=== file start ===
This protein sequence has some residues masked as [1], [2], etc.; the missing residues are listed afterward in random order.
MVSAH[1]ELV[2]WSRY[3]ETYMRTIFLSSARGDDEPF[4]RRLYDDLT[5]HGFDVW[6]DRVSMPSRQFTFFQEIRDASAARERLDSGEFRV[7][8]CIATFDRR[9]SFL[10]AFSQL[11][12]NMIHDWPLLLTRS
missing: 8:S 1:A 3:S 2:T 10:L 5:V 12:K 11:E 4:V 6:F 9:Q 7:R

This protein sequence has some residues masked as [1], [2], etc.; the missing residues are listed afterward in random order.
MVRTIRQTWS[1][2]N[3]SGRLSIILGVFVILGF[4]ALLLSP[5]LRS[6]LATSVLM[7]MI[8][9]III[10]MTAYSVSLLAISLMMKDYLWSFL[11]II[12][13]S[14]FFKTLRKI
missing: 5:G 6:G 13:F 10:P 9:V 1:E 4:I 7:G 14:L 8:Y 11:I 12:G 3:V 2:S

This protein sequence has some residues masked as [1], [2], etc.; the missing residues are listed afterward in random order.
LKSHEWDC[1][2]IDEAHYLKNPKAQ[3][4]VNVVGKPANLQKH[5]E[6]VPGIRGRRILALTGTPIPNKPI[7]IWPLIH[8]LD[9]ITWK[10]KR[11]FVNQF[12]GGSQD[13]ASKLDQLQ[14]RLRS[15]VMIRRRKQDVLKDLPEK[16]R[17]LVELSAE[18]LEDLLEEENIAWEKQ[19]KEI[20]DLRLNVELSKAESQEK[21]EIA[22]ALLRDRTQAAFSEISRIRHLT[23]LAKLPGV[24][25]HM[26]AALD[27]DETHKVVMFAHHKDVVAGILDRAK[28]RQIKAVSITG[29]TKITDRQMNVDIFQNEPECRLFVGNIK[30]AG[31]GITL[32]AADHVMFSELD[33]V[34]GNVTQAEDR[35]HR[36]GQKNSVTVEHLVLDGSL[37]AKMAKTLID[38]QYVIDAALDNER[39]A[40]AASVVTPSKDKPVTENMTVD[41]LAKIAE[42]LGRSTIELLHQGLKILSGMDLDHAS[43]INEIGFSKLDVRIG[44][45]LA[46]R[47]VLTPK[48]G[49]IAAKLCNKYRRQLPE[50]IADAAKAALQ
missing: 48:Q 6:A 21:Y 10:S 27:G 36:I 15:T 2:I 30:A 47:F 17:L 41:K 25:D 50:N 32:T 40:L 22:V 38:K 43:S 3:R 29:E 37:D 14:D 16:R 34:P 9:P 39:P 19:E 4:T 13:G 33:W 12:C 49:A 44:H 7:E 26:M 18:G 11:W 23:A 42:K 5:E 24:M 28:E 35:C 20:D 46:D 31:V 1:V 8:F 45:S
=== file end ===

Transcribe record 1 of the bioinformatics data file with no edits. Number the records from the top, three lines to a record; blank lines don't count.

This protein sequence has some residues masked as [1], [2], etc.; the missing residues are listed afterward in random order.
MVSAH[1]ELV[2]WSRY[3]ETYMRTIFLSSARGDDEPF[4]RRLYDDLT[5]HGFDVW[6]DRVSMPSRQFTFFQEIRDASAARERLDSGEFRV[7][8]CIATFDRR[9]SFL[10]AFSQL[11][12]NMIHDWPLLLTRS
missing: 8:S 1:A 3:S 2:T 10:L 5:V 12:K 11:E 4:V 6:F 9:Q 7:R